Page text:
Barry Schwartz: The paradox of Choice
Razor's edge of Choice
When I got back from my Peace Corps service in Guinea, West Africa, the second day I was home, my mom took me to a store to get a razor.
The store itself was small – a Rite-Aid or Payless, I think, but akin to a Walgreen’s – and the selection of razors that they offered was minimal, maybe eight or ten, but I don’t think I considered more than six of them.
This small number of razors was still a mindboggling number of choices compared to what I had in Guinea. I could either buy the razor that was available – a blue disposable – or not shave.
I stood in front of the selection of razors and made every possible comparison. I decided immediately against the disposable razors because it seemed like they probably wasted the most resources, even though they were the least expensive. The only way that I could help Guinea while I am in America is to make sure that my choices did not waste resources that they could use. They have enough problems without me stealing resources from them if I can help it.
That left the six razors and their cartridges hanging above the disposable models. I compared current prices. I then looked at prices of cartridges and compared future costs. Then I combined the two to see what would be cheaper in the long run. I compared packaging. I compared features. I compared where the razors were made. I still couldn’t come up with the absolute best razor for me.
In Guinea, the disposable worked fine. My face was clean shaven when I chose to shave, and it was cost effective for me. There was nothing I could do about the waste created when I finally had to get rid of the razor because there was no alternative available.
I spent 20 minutes in front of that display, and if I hadn’t needed to shave that day, I may have walked away from the whole process. There was no way for me to make a competent choice that would enable me to uphold all of the values that I needed in a razor – environmental, cost and performance. Instead, I would be giving up something to have one of the other two with the idea of environment really just something I made up as clearly none of the razors or their packaging were designed to save the planet or at least damage it less.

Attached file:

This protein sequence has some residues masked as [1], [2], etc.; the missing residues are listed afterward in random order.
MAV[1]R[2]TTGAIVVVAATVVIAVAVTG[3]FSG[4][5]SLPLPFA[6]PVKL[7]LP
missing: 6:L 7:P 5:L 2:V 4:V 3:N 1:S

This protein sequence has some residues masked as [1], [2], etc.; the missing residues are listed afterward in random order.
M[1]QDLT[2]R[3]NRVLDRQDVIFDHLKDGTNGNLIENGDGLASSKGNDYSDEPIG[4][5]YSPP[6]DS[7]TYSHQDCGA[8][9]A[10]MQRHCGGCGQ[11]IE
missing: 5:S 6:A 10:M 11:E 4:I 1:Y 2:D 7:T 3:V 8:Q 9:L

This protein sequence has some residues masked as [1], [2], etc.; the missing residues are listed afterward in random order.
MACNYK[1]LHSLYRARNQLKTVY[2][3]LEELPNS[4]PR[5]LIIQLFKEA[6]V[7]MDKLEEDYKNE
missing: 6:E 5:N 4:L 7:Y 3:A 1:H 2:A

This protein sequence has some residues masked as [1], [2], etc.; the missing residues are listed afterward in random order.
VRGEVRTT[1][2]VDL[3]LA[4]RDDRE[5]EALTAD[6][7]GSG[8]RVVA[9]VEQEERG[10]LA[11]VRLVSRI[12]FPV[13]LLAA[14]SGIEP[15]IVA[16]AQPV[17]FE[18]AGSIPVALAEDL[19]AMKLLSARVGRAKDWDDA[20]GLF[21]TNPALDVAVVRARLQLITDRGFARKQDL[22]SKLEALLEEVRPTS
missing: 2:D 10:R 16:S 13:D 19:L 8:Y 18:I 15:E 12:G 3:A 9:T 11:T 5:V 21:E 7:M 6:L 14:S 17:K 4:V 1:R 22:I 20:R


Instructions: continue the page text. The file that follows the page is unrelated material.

In the end, I had narrowed it down to four choices. Mom came by for the last time and told me firmly to “just pick one.” After all, they were only razors. So I grabbed one at random without any further dissection of its true value to me and the planet.
When I feel apathetic, I sometimes go to my local grocery store to see if there is anything I need to buy. I don’t like shopping, but for some reason, if I am able to purchase something, I feel better about life in general. Maybe it is the idea that by buying something, regardless of what it is, I have accomplished something that day even when the rest of it has been terrible.
Unfortunately, when I find nothing to buy, I leave the store feeling worse than ever. There are literally thousands of items in my local grocery store. They range from food and drink to books and office supplies. There are toys, medicines, small appliances, gift cards, DVDs – the list is amazingly enormous, especially when I think about the actual size of the store.
The question that runs through my mind when I leave empty handed is “What is wrong with me?” With all of that choice, there must have been something in there that could have lifted my mood. Am I so picky and indecisive so as to be unable to supply for my own needs from the vast amount of things that I can find in that store? It just doesn’t seem right.